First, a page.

The Supreme Court, unwilling to limit partisan influence in redistricting in earlier cases, now seems poised to stop states that have tried to take matters into their own hands by removing map-drawing power from elected lawmakers.
She and her partner, Shelly Bailes, have been legally married in California for six years, and together for 41. They’ve worked on the marriage equality movement for 15 years and have seen change.
The decision lets stand a 2008 U.S. Fish and Wildlife Service plan to safeguard the 3-inch-long Delta smelt, a species listed as threatened in 1993 under the federal Endangered Species Act.
A pregnancy discrimination case is in front of the Supreme Court and its outcome could affect women across the country. A former UPS worker says she was forced into taking unpaid leave when she became pregnant.
The Supreme Court will consider reinstating the conviction and death sentence for a California man in a 29-year-old triple murder in San Diego.
Both sides in the gay marriage debate agree on one thing: It’s time for the Supreme Court to settle the matter.
As a state employee, she automatically pays fees to a public employees union. But a Supreme Court decision is putting union leaders on the defensive.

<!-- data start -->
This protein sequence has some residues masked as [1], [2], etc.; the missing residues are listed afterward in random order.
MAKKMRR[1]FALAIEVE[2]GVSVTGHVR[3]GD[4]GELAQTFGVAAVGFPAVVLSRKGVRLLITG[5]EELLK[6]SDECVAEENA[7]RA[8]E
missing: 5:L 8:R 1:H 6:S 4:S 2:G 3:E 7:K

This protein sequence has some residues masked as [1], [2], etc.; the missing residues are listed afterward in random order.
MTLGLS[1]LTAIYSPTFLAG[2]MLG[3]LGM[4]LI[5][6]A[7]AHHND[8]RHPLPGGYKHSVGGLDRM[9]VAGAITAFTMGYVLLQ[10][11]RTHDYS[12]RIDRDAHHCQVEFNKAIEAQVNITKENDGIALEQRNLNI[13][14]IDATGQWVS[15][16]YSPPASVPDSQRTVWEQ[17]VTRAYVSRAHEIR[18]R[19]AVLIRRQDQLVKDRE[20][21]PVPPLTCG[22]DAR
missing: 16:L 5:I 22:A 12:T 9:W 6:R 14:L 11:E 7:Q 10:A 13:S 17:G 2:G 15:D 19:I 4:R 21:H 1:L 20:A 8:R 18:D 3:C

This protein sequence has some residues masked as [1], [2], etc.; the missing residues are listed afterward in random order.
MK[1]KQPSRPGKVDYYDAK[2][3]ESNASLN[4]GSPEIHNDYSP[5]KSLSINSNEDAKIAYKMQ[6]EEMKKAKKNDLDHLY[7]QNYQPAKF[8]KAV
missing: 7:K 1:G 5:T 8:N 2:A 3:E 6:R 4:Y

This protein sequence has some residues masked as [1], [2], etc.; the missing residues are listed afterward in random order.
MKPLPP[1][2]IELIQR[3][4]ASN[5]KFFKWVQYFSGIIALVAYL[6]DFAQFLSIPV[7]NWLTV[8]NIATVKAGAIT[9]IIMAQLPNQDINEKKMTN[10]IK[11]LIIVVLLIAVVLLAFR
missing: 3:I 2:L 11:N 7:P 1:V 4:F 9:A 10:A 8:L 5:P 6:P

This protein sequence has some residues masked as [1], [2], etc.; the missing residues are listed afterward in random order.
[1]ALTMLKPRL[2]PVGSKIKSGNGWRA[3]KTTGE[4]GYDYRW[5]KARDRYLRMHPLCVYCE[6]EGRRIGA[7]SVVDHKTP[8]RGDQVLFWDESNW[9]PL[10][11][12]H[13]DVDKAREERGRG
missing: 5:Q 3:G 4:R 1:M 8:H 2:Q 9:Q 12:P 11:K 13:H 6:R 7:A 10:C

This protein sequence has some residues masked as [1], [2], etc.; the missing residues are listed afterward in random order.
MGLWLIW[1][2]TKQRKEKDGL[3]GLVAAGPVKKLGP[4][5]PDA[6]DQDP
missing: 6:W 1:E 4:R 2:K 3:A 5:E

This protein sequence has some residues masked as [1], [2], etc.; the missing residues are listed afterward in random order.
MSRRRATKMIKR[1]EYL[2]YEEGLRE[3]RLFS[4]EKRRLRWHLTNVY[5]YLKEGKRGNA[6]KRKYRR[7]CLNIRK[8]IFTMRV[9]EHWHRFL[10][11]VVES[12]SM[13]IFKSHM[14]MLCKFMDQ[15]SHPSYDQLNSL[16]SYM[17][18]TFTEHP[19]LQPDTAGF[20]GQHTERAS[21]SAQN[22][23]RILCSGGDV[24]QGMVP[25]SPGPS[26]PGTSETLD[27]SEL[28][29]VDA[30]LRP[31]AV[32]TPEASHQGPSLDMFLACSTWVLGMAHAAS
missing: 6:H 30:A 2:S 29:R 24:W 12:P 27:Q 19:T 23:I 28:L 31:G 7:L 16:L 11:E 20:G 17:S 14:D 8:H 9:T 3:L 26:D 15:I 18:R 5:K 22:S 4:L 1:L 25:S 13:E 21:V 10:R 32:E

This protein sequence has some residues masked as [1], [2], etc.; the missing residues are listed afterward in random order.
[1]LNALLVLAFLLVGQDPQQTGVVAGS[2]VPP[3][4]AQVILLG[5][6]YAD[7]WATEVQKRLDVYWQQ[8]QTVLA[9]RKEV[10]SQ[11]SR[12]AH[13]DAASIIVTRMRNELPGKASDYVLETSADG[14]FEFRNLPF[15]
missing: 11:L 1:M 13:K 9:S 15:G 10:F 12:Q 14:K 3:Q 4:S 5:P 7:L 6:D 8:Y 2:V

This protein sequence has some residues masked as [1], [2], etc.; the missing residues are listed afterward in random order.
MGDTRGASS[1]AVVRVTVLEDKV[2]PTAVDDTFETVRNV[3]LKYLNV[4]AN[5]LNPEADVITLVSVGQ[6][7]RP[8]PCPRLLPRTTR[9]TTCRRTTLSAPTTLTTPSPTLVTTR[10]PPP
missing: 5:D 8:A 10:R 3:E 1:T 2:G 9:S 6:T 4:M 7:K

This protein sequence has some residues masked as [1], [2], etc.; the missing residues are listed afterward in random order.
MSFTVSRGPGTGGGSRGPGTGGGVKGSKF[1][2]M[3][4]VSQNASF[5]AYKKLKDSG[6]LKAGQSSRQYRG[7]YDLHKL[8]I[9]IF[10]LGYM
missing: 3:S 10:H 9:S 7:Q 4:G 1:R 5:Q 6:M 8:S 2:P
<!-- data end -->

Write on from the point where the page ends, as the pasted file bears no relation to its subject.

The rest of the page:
The Supreme Court has rejected a challenge to California’s law that bars mental counseling aimed at turning gay minors straight.
In a strong defense of digital age privacy, a unanimous Supreme Court ruled Wednesday that police may not generally search the cellphones of people they arrest without first getting search warrants.
The Supreme Court ruled Wednesday that a startup Internet company has to pay broadcasters when it takes television programs from the airwaves and allows subscribers to watch them on smartphones and other portable devices.
Nearly 20 years after California became the first state to ban the use of race and ethnicity in college admissions, a proposal to reinstate affirmative action has sparked a backlash that is forging a new divide in the state’s powerful Democratic Party and creating opportunity for conservatives.
The Supreme Court says an anonymous tip can be sufficient to justify a decision by police to pull a car over on suspicion of reckless or drunken driving.